Reducing your Employees’ Compensation

If you reduce an employee’s salary during the covered period, that will reduce the amount of your forgiveness. We could go into excruciating detail on this, but we will just give you the high points.

The $100,000+ Employee Exemption

If you are a $100,000+ employee, none of this compensation reduction discussion applies to you.

The 25% Exemption

If you reduce an employee’s compensation by more than 25%, your forgiveness will be reduced unless you comply with a Safe Harbor. It pays to wait until you hear the Safe Harbor enticement from the SBA before you try to understand the convoluted computations that determine the amount of forgiveness. The computations are simple to understand conceptually, but math complications arise because we are comparing two time periods of different lengths.

The Concept of the 25% Exemption Rules

The concept, stated simply, is that you compare the annual salary of the employee during a “mostly good time period” (January 1, 2020, through March 31, 2020) with his or her annual salary during the covered period. If the annual salary was reduced from the “mostly good time period level, some forgiveness may be reduced.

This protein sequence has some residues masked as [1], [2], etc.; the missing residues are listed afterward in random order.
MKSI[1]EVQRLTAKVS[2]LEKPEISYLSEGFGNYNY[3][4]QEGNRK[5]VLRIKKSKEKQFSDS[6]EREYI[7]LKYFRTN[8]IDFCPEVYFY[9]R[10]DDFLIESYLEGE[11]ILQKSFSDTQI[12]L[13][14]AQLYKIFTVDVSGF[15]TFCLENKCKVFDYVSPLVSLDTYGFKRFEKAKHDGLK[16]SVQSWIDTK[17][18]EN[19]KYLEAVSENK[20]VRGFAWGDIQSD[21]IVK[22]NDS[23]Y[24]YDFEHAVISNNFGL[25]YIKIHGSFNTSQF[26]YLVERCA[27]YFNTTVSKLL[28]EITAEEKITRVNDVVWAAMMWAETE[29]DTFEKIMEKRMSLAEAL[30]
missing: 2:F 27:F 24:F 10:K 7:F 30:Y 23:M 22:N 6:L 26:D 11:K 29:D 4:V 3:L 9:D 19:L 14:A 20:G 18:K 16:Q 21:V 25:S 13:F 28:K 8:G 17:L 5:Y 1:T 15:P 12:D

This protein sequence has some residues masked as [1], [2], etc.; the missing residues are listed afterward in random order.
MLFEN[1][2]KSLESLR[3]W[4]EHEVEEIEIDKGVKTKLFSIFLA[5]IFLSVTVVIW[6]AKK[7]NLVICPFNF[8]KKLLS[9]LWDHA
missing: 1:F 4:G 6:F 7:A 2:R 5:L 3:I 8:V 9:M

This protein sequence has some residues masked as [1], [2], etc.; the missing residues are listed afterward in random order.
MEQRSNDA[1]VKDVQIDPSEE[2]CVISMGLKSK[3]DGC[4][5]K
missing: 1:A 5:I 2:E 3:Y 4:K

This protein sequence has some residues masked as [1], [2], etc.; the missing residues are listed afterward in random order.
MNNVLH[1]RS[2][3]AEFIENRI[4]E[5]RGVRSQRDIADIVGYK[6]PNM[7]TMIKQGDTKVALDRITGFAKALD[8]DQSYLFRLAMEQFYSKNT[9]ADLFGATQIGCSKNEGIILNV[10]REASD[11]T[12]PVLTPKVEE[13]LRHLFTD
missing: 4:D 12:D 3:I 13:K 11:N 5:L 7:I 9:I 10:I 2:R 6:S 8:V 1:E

The Details of Those Rules

There are many steps to achieve an “apples to apples” comparison of the 90 days of the “mostly good time period” with the 56 days of the covered period. The bottom line is you are comparing annual salaries in each case. If you reduced the annual salary by more than 25% from the “mostly good time period,” your forgiveness will be reduced.

How Significant Is the Reduction?

The following example is drawn from a terrific Forbes article, Paycheck Protection Loan Forgiveness Application: A Deep Dive, by Tony Nitti. Where an employee’s average annual salary was reduced by 35% (from $80,000 to $52,000), the reduction in forgiveness was $1,230.

The Salary Reduction Safe Harbor